Mom scoops me into her arms and holds me tight against her cheek. Her face is wet with tears and she stinks. I realize terror has a smell. I stop crying and for the first time in my life, I push her away. I ask her if I can go play outside and she asks me if I’m sure I’m ok. “Yes.” I say, and run up to my room to get a Band-Aid box. I dump all the Band-Aids in the drawer and take it outside and gently wrap Peter in tissues. His body is still warm, but his bones move inside of him in a way that even a four-year-old knows they shouldn’t. I imagine the damage I’ve caused. I inspect his little body further, looking for any sign of life – not because I hope he’s alive, but because I’m afraid to burry him if he isn’t completely dead. I look closely into his eyes. I inhale deeply and hold my breath for as long as I can, the whole time watching Peter’s chest for any sign of the tell-tale rise and fall of life. There’s no question that he’s gone. I burry him. And when I’m done, I can’t help but wonder if something has also broken inside of me.

By Dennis Tkon Copyright 2007


16 comments:

Pauline said...

Poor you, poor Peter, and poor mom, so frightened of a mouse. This was well told.

BipolarLawyerCook said...

Heartbreaking, horrible, wonderful retelling.

poet with a day job said...

God, D, how awful...I mean really...

I couldn't do it. In fact, when I had a whole family (mom and five babies) n my NYC apartment, I scoped them into a big plastic can and drove them a few miles away.

Foolishly, they came back. And my roommate wasn't so caring as I.

Strong story...perhaps a chapter in the book?

Dennis said...

Pauline & Bipolarlawyercook, thanks for reading and for your thoughtful comments.

M – I can remember this like it was yesterday. And it happened just like this. I wish I could have put him in a bucket and taken him outside, but I was 4 and my mom needed him dead, and I needed her to be ok again. The worst part wasn’t killing him, it was being in the presence of a parent who was suddenly incapable of keeping herself let alone me, safe. It was one of the worst moments of my life. I still get upset when I tell the story. Thanks for reading! And yes, this will definitely be one of the chapters of the book. Thanks for noticing.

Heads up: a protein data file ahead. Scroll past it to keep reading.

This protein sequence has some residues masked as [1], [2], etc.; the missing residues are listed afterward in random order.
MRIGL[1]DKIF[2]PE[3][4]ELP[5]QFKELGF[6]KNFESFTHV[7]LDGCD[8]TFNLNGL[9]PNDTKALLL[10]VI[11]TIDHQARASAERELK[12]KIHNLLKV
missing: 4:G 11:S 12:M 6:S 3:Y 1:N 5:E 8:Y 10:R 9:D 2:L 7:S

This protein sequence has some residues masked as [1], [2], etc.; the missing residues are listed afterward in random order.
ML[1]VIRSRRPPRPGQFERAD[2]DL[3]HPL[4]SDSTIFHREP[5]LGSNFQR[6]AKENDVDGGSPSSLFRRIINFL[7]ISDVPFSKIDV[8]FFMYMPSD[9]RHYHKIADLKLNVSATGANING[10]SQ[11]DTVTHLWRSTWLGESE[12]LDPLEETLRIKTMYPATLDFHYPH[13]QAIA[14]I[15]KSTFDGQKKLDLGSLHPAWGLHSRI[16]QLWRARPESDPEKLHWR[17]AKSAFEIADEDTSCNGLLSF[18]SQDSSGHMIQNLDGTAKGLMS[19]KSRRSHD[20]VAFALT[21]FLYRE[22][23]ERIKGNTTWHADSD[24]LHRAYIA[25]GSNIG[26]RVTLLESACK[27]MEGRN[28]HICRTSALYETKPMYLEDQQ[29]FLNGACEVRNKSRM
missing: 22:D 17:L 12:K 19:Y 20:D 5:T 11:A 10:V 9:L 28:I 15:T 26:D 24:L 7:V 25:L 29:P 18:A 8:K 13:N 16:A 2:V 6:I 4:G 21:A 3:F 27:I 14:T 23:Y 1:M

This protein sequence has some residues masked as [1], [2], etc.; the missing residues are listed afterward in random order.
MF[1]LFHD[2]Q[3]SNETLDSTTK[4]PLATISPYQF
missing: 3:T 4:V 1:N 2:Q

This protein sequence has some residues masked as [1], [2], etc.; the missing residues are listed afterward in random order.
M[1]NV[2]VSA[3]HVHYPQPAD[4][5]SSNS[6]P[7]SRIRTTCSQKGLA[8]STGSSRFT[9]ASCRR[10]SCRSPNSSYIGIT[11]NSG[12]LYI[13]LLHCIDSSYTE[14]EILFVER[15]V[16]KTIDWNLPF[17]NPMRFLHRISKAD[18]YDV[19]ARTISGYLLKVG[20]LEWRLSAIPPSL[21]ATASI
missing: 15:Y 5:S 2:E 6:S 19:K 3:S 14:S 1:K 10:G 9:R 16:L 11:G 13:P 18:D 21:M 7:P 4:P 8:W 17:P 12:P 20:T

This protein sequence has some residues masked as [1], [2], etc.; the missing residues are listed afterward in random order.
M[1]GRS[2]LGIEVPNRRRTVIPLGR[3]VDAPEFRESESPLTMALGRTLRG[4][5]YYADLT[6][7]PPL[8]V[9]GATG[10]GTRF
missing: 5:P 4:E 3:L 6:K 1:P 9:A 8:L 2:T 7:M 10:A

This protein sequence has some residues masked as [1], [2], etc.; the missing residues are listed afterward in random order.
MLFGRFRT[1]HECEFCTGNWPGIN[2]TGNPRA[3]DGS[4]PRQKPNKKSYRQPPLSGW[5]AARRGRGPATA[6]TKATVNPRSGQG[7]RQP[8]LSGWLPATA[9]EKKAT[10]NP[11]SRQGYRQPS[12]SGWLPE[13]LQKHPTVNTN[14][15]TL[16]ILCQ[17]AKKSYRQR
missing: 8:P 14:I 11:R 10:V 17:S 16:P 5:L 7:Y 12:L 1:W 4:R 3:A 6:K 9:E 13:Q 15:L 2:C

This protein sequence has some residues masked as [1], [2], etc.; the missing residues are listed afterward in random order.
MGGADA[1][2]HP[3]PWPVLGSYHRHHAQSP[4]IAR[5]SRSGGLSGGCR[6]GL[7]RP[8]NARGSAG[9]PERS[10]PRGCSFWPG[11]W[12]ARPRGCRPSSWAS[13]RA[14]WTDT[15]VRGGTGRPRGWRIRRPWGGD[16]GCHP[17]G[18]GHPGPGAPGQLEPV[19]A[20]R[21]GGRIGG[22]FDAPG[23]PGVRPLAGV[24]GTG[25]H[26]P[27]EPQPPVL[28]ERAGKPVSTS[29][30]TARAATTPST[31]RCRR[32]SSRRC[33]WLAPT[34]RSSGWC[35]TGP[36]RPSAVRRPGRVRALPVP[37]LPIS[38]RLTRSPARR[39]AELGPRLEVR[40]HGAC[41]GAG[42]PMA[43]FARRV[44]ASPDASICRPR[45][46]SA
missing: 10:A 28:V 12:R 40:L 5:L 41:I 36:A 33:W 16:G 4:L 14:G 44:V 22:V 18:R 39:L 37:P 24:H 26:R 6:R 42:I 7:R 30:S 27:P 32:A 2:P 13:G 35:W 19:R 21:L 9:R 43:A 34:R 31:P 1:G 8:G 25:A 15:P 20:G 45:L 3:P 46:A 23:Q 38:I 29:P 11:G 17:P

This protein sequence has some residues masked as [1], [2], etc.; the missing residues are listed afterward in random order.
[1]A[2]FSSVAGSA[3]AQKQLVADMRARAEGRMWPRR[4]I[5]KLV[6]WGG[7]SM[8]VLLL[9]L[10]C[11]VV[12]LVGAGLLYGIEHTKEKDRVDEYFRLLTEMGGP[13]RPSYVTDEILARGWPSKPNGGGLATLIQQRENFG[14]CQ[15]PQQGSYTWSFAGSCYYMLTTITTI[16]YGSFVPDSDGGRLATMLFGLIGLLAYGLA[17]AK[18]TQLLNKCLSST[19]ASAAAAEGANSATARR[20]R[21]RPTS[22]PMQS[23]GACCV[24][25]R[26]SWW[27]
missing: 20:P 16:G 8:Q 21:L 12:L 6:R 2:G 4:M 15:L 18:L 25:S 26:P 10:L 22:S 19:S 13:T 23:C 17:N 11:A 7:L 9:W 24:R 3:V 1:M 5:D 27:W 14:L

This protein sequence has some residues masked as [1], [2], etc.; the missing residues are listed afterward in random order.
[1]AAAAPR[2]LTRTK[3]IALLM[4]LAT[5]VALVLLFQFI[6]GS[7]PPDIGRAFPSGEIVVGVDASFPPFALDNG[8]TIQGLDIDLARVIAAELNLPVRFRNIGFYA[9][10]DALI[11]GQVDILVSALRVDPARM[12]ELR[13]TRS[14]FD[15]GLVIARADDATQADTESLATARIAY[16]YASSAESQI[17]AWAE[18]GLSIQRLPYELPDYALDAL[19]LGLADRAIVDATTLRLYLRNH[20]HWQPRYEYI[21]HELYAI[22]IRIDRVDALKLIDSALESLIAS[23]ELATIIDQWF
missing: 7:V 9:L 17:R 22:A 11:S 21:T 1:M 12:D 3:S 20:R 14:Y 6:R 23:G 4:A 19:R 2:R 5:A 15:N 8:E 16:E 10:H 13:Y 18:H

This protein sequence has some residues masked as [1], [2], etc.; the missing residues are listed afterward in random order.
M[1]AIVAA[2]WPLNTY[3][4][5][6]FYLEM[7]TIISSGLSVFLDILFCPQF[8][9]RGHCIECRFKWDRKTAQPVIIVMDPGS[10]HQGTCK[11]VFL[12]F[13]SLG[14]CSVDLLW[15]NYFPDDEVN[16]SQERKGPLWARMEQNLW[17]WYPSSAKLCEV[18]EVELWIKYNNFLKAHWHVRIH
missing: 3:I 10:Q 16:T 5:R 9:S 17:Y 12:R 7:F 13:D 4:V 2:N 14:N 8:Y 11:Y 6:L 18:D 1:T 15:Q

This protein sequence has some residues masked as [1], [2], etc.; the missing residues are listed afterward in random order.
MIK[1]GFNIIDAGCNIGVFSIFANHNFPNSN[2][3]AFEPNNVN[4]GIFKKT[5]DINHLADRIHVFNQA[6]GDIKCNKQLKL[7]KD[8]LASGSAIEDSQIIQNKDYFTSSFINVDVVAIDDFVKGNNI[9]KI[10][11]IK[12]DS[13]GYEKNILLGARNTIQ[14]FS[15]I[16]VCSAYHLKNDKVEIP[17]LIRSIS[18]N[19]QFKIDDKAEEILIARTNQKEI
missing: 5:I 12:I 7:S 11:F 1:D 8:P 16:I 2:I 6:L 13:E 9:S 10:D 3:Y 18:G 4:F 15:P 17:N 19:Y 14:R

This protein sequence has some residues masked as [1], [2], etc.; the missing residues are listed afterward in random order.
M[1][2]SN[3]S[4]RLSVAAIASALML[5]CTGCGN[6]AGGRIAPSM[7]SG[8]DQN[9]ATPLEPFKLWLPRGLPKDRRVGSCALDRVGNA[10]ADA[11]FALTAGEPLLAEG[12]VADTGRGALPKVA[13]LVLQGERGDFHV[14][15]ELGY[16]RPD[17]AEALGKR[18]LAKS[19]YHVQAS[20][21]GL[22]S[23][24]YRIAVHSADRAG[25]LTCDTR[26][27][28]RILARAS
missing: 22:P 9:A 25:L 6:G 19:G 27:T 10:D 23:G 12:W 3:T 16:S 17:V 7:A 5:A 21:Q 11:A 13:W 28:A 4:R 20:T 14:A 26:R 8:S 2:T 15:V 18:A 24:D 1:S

Madeleine said...

Beautifully written!
Mad Kane

Jo said...

Wow, an amazingly brilliant telling of an awful, awful tale. I'm so sorry, Dennis......

Holly Mac said...

I absolutely love this story. It is so well told, so vivid. Truly, truly amazing.

paisley said...

sounds like it is mom who needs the therapy... who in their right mind would do something like that to a four year old child??? to a child of any age for heavens sake...

tumblewords said...

The power here is overwhelming, consuming and wild. Well told!

aka Danny Wise said...

This story kept me on the edge of my seat right to the end! Poor Peter, poor you, poor baby and poor mum!

Dennis said...

Thanks everyone from Jo on down. I appreciate your reading this and sharing your thoughts.

Paisley - I agree that it was my mom who needed to spend time on the couch. In hindsight (and as a father of two myself) I can't imagine ever doing what she did!!

sbpoet said...

What a wonderfully, powerfully told, terrible story.

Thank you for sharing it.

gautami tripathy said...

No matter what a parent has to be the stronger person.

You seem to have photographic memory.

gautami

...deb said...

Wonderful story: all that desperation, a mad-woman & child.

And a soft, grey mouse. Dead. A child separates himself.

Well done. Horrible, but wonderful.

I look forward to reading your book one day.

Dennis said...

Thanks Deb - for reading and your kind words.

R's Musings said...

Hi Dennis - been away awhile! I've actually stopped blogging, but I've been getting caught up with your posts this evening. This one is great storytelling! It triggered all the senses, very vivid images came to mind. I've just returned from spending time with family over the holidays and I find it sad that we spend most of our adult lives trying to overcome our childhoods...very sad! Hope you're enjoying the holidays and that 2008 brings you joy and peace! Thanks for sharing your story with us!
--Robin